We recently spent the weekend in Chicago with the kids, enjoying a Christmas gift to see Hamilton (it’s so good). Of course, other than that, the weekend was planned around food (and conveniently the musical was a matinee so we didn’t miss any meals).
Our first stop for lunch was to Shaw’s Crab House. Hubby and I used to hit up the oyster bar nearly every visit to Chicago for years for lunch, but hadn’t been in awhile, and wanted to introduce the kids to it. If you go, eat in the oyster bar, way better atmosphere than the stuffy restaurant in my opinion. We got some king crab bites ($28) to share, because they made us love the place back in the day. They take king crab legs and just slice them into pieces and you pop them out of the shell. They serve them with cocktail sauce and a mustard mayo type sauce. I love that mustard sauce. They also had soft shell crab on the menu, so it was sort of a no brainer that I’d get that as well (they serve the crab that’s in season).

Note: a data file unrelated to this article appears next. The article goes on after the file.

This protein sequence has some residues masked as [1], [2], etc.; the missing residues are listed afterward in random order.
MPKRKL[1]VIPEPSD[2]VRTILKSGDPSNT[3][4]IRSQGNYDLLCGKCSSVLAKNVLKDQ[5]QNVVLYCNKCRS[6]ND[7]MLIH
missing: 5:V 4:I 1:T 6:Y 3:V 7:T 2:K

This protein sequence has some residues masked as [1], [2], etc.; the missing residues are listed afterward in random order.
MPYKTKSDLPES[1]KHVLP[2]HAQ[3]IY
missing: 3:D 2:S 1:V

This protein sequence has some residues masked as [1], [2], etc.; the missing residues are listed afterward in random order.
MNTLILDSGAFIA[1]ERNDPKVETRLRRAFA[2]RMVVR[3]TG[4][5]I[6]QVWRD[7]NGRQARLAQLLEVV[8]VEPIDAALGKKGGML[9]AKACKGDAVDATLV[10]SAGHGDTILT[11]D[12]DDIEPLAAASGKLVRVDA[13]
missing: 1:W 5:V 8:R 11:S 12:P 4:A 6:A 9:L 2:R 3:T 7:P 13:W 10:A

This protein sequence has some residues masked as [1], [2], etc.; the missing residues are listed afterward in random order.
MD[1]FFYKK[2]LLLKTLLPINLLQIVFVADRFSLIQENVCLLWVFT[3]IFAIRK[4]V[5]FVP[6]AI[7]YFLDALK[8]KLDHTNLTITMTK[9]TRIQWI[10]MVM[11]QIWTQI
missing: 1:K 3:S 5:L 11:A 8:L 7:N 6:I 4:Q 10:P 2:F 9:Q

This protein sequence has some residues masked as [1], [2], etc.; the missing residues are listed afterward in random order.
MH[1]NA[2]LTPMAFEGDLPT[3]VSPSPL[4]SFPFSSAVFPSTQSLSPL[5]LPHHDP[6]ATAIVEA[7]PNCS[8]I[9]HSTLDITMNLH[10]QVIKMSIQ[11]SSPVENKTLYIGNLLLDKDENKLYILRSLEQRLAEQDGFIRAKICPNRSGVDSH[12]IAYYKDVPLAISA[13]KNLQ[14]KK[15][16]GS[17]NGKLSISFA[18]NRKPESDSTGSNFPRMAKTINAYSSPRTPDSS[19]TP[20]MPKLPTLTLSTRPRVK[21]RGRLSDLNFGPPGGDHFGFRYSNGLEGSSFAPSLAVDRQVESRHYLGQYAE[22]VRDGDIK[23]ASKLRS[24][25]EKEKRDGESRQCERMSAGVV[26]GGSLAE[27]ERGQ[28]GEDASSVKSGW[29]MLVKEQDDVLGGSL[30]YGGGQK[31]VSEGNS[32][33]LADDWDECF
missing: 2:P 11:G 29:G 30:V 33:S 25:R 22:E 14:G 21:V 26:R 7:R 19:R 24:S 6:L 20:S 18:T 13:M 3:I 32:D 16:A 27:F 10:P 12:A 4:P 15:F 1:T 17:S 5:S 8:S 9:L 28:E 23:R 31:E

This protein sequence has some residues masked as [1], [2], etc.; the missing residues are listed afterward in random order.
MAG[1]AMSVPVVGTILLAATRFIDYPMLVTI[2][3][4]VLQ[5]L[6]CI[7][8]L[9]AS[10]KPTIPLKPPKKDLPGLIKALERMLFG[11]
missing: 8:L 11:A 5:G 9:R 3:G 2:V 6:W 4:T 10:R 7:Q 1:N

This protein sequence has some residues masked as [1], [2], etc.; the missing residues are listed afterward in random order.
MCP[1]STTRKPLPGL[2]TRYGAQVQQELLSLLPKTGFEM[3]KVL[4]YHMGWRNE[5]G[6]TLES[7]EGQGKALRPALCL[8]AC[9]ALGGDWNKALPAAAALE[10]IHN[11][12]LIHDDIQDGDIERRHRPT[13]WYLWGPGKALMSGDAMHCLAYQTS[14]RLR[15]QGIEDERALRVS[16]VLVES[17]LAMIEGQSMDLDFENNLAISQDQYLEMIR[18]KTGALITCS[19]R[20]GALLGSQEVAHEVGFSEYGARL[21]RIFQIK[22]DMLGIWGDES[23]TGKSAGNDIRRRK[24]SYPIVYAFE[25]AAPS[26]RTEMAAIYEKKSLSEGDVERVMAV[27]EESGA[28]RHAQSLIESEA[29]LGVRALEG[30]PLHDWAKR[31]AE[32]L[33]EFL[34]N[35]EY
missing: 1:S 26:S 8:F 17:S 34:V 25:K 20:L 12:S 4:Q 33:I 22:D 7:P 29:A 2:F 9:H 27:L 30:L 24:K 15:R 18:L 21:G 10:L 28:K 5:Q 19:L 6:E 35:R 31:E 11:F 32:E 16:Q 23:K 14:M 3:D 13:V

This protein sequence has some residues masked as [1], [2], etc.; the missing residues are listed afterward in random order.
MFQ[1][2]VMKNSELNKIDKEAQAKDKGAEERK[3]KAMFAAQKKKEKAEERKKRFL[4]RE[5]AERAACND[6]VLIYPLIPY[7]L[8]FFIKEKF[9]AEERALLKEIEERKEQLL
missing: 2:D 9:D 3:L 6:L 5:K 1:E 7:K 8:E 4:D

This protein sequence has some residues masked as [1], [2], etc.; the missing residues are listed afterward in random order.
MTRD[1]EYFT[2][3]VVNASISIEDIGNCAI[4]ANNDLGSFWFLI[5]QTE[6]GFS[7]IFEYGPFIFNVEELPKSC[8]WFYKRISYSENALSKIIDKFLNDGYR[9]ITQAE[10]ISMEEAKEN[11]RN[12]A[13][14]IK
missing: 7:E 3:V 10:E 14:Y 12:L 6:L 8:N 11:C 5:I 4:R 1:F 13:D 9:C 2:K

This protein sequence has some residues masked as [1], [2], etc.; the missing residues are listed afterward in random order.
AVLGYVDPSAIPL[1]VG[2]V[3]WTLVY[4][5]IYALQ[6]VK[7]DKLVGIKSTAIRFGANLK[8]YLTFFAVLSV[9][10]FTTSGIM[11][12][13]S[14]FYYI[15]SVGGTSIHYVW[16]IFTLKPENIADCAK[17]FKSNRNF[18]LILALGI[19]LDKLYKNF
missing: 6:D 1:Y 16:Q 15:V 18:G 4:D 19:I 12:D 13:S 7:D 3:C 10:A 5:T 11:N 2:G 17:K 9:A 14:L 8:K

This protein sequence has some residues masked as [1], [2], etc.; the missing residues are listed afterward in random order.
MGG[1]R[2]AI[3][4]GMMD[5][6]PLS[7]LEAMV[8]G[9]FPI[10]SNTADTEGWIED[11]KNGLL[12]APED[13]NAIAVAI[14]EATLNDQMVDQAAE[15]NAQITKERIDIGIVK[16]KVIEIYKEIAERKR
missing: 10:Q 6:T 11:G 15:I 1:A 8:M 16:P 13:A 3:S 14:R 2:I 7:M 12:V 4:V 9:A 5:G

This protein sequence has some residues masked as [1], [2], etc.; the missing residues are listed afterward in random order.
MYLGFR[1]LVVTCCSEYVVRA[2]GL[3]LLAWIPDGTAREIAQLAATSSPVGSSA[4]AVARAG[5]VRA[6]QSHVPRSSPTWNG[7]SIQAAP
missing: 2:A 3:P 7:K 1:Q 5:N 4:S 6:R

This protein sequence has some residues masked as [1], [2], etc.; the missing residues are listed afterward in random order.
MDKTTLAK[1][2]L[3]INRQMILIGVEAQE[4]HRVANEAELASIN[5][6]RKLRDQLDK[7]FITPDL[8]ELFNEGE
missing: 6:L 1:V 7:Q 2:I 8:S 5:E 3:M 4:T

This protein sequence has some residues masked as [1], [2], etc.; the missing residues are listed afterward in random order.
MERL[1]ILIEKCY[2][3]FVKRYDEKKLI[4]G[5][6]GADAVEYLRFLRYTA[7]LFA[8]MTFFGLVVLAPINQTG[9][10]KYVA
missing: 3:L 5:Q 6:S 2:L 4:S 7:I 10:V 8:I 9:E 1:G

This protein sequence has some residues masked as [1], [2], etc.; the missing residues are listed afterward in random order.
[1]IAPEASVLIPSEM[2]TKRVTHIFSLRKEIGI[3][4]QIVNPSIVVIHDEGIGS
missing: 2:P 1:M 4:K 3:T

I went with the soft shell crab appetizer ($16), because I didn’t feel up to a whole dinner. And then I got the chopped salad ($10) on the side to share with hubby. The crab itself was tasty and fresh, but it wasn’t my favorite version because it was breaded in corn meal. I like a crunchy batter best. They served it with mango, cucumber and a chili sauce. Also not my favorite combo, but I was happy to just get the crab. The salad had lots of good stuff in it (blue cheese, avocado, egg, bacon, scallion, tomato and croutons) but the dressing lacked acid. I gave it a good squeeze from a lemon that was handy, and that helped. Hubby and my daughter split the blackened snapper with toffee sauce and rice ($31) and hubby loved it. Especially that etouffee sauce (it was really good). My daughter found the sauce a bit spicy for her, but enjoyed the fish. My son had the Lake Erie perch ($24)and thought it was fine, although he didn’t eat the tartar sauce that came with it, which was amazing. All in all, we enjoyed it, but can’t say it will be the place my kids want to rush back to. It’s a bit on the pricey side too, but it will always hold a special place for hubby and me.